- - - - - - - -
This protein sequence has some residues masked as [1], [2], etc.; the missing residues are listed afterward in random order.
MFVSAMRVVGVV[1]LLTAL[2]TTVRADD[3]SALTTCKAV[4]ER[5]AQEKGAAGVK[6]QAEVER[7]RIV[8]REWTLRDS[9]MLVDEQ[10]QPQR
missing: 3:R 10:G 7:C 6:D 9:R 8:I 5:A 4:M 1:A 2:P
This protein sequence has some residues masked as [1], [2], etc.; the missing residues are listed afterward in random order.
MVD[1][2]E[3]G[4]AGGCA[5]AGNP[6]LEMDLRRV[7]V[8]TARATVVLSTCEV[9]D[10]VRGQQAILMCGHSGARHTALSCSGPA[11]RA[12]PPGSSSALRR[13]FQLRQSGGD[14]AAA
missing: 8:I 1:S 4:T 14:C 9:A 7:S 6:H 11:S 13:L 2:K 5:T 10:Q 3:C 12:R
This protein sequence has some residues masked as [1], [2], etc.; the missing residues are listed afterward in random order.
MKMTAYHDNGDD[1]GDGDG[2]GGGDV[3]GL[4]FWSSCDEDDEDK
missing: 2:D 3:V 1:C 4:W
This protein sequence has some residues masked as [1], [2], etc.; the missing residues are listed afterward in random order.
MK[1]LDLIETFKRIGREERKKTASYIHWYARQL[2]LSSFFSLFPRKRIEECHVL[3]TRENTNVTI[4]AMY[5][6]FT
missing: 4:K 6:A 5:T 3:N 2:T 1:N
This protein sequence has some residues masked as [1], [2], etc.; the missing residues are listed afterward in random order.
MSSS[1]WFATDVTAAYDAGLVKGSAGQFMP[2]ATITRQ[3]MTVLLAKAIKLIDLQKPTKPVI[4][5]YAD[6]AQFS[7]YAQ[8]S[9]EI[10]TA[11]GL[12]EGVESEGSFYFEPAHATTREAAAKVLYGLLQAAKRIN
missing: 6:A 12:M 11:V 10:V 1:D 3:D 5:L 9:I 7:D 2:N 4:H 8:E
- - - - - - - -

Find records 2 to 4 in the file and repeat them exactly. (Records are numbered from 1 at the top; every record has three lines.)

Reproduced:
This protein sequence has some residues masked as [1], [2], etc.; the missing residues are listed afterward in random order.
MVD[1][2]E[3]G[4]AGGCA[5]AGNP[6]LEMDLRRV[7]V[8]TARATVVLSTCEV[9]D[10]VRGQQAILMCGHSGARHTALSCSGPA[11]RA[12]PPGSSSALRR[13]FQLRQSGGD[14]AAA
missing: 8:I 1:S 4:T 14:C 9:A 7:S 6:H 11:S 13:L 2:K 5:T 10:Q 3:C 12:R
This protein sequence has some residues masked as [1], [2], etc.; the missing residues are listed afterward in random order.
MKMTAYHDNGDD[1]GDGDG[2]GGGDV[3]GL[4]FWSSCDEDDEDK
missing: 2:D 3:V 1:C 4:W
This protein sequence has some residues masked as [1], [2], etc.; the missing residues are listed afterward in random order.
MK[1]LDLIETFKRIGREERKKTASYIHWYARQL[2]LSSFFSLFPRKRIEECHVL[3]TRENTNVTI[4]AMY[5][6]FT
missing: 4:K 6:A 5:T 3:N 2:T 1:N